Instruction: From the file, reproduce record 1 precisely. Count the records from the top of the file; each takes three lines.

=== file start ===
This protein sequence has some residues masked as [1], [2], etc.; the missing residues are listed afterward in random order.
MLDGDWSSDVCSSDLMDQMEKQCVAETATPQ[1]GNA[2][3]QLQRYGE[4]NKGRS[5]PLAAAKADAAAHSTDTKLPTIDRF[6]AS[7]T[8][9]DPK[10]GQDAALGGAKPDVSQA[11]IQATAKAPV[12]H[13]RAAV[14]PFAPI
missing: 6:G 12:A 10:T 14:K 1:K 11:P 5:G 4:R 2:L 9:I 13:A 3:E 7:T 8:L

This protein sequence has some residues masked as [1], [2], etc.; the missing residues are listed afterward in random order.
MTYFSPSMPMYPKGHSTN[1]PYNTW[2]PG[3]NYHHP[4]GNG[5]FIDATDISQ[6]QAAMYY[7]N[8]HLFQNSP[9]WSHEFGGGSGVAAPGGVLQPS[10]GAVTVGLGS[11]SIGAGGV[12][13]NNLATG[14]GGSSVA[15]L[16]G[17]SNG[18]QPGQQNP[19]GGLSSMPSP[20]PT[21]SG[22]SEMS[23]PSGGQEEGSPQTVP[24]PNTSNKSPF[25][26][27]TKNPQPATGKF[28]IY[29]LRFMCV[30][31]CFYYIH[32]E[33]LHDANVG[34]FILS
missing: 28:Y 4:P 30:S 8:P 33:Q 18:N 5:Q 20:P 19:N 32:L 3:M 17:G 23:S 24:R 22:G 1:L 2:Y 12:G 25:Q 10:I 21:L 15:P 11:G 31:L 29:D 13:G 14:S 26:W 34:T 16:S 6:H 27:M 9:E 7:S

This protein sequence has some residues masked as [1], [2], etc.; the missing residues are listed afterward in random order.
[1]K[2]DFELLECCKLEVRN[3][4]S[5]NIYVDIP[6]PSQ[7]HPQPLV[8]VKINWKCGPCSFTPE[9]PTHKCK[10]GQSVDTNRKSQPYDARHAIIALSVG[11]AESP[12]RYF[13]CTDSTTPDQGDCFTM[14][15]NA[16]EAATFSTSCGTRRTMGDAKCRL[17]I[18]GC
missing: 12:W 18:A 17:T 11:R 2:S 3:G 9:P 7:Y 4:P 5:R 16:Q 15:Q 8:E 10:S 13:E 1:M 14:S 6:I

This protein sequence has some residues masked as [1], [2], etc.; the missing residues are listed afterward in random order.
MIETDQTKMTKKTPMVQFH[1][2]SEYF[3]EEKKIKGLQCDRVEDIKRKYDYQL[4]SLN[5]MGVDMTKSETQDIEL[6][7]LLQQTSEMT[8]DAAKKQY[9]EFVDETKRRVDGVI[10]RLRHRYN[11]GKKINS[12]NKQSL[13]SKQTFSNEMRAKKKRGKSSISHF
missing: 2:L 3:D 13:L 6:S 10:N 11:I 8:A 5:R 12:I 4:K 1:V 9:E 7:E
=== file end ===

This protein sequence has some residues masked as [1], [2], etc.; the missing residues are listed afterward in random order.
MLDGDWSSDVCSSDLMDQMEKQCVAETATPQ[1]GNA[2][3]QLQRYGE[4]NKGRS[5]PLAAAKADAAAHSTDTKLPTIDRF[6]AS[7]T[8][9]DPK[10]GQDAALGGAKPDVSQA[11]IQATAKAPV[12]H[13]RAAV[14]PFAPI
missing: 6:G 12:A 10:T 14:K 1:K 11:P 5:G 4:R 2:L 9:I 13:A 3:E 7:T 8:L